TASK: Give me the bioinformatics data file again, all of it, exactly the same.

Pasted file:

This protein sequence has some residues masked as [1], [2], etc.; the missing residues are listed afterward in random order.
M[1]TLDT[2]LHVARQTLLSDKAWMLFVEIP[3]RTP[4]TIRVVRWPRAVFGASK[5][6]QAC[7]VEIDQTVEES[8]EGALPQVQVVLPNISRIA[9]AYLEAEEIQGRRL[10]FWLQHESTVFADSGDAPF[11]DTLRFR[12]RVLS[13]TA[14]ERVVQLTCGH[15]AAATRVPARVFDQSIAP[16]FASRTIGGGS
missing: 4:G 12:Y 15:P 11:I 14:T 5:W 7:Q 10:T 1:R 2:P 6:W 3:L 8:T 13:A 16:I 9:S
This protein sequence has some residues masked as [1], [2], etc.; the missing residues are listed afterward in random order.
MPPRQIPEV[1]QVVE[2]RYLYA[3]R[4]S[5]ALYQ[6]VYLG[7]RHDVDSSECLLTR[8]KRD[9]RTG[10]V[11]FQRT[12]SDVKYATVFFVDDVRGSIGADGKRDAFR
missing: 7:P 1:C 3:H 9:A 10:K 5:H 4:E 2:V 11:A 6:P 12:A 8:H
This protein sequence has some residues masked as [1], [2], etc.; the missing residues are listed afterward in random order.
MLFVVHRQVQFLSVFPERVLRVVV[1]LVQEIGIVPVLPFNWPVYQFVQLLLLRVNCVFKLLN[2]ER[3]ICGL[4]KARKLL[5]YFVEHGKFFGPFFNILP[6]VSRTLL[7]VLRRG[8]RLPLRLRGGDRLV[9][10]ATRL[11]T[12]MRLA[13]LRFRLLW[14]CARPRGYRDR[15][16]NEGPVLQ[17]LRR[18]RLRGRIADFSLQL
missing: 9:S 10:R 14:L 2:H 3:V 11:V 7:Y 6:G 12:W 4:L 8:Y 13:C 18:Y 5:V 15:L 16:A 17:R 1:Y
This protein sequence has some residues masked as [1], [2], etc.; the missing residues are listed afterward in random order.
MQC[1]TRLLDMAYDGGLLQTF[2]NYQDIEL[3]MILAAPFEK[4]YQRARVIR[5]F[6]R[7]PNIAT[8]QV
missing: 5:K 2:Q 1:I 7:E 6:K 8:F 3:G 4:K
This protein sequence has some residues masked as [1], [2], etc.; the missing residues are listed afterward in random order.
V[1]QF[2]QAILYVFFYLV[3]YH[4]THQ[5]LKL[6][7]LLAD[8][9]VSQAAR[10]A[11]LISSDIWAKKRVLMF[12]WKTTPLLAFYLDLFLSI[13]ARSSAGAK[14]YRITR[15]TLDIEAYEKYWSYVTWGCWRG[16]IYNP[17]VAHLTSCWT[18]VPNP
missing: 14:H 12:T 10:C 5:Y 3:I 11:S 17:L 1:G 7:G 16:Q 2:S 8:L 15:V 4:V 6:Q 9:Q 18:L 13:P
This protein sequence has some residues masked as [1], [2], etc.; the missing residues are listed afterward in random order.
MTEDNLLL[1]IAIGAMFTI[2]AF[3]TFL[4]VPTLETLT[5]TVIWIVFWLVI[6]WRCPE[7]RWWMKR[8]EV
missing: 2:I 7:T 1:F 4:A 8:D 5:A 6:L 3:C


This protein sequence has some residues masked as [1], [2], etc.; the missing residues are listed afterward in random order.
M[1]TLDT[2]LHVARQTLLSDKAWMLFVEIP[3]RTP[4]TIRVVRWPRAVFGASK[5][6]QAC[7]VEIDQTVEES[8]EGALPQVQVVLPNISRIA[9]AYLEAEEIQGRRL[10]FWLQHESTVFADSGDAPF[11]DTLRFR[12]RVLS[13]TA[14]ERVVQLTCGH[15]AAATRVPARVFDQSIAP[16]FASRTIGGGS
missing: 4:G 12:Y 15:P 11:I 14:T 5:W 7:Q 10:T 1:R 2:P 6:W 3:L 8:T 13:A 16:I 9:S
This protein sequence has some residues masked as [1], [2], etc.; the missing residues are listed afterward in random order.
MPPRQIPEV[1]QVVE[2]RYLYA[3]R[4]S[5]ALYQ[6]VYLG[7]RHDVDSSECLLTR[8]KRD[9]RTG[10]V[11]FQRT[12]SDVKYATVFFVDDVRGSIGADGKRDAFR
missing: 7:P 1:C 3:H 9:A 10:K 5:H 4:E 2:V 11:A 6:P 12:A 8:H
This protein sequence has some residues masked as [1], [2], etc.; the missing residues are listed afterward in random order.
MLFVVHRQVQFLSVFPERVLRVVV[1]LVQEIGIVPVLPFNWPVYQFVQLLLLRVNCVFKLLN[2]ER[3]ICGL[4]KARKLL[5]YFVEHGKFFGPFFNILP[6]VSRTLL[7]VLRRG[8]RLPLRLRGGDRLV[9][10]ATRL[11]T[12]MRLA[13]LRFRLLW[14]CARPRGYRDR[15][16]NEGPVLQ[17]LRR[18]RLRGRIADFSLQL
missing: 9:S 10:R 14:L 2:H 3:V 11:V 7:Y 6:G 12:W 4:L 8:Y 13:C 18:Y 5:V 15:L 16:A 17:R 1:Y
This protein sequence has some residues masked as [1], [2], etc.; the missing residues are listed afterward in random order.
MQC[1]TRLLDMAYDGGLLQTF[2]NYQDIEL[3]MILAAPFEK[4]YQRARVIR[5]F[6]R[7]PNIAT[8]QV
missing: 5:K 2:Q 1:I 7:E 6:K 8:F 3:G 4:K
This protein sequence has some residues masked as [1], [2], etc.; the missing residues are listed afterward in random order.
V[1]QF[2]QAILYVFFYLV[3]YH[4]THQ[5]LKL[6][7]LLAD[8][9]VSQAAR[10]A[11]LISSDIWAKKRVLMF[12]WKTTPLLAFYLDLFLSI[13]ARSSAGAK[14]YRITR[15]TLDIEAYEKYWSYVTWGCWRG[16]IYNP[17]VAHLTSCWT[18]VPNP
missing: 14:H 12:T 10:C 5:Y 3:I 11:S 17:L 1:G 7:G 16:Q 2:S 8:L 15:V 4:V 6:Q 9:Q 18:L 13:P
This protein sequence has some residues masked as [1], [2], etc.; the missing residues are listed afterward in random order.
MTEDNLLL[1]IAIGAMFTI[2]AF[3]TFL[4]VPTLETLT[5]TVIWIVFWLVI[6]WRCPE[7]RWWMKR[8]EV
missing: 2:I 7:T 1:F 4:A 8:D 5:A 6:L 3:C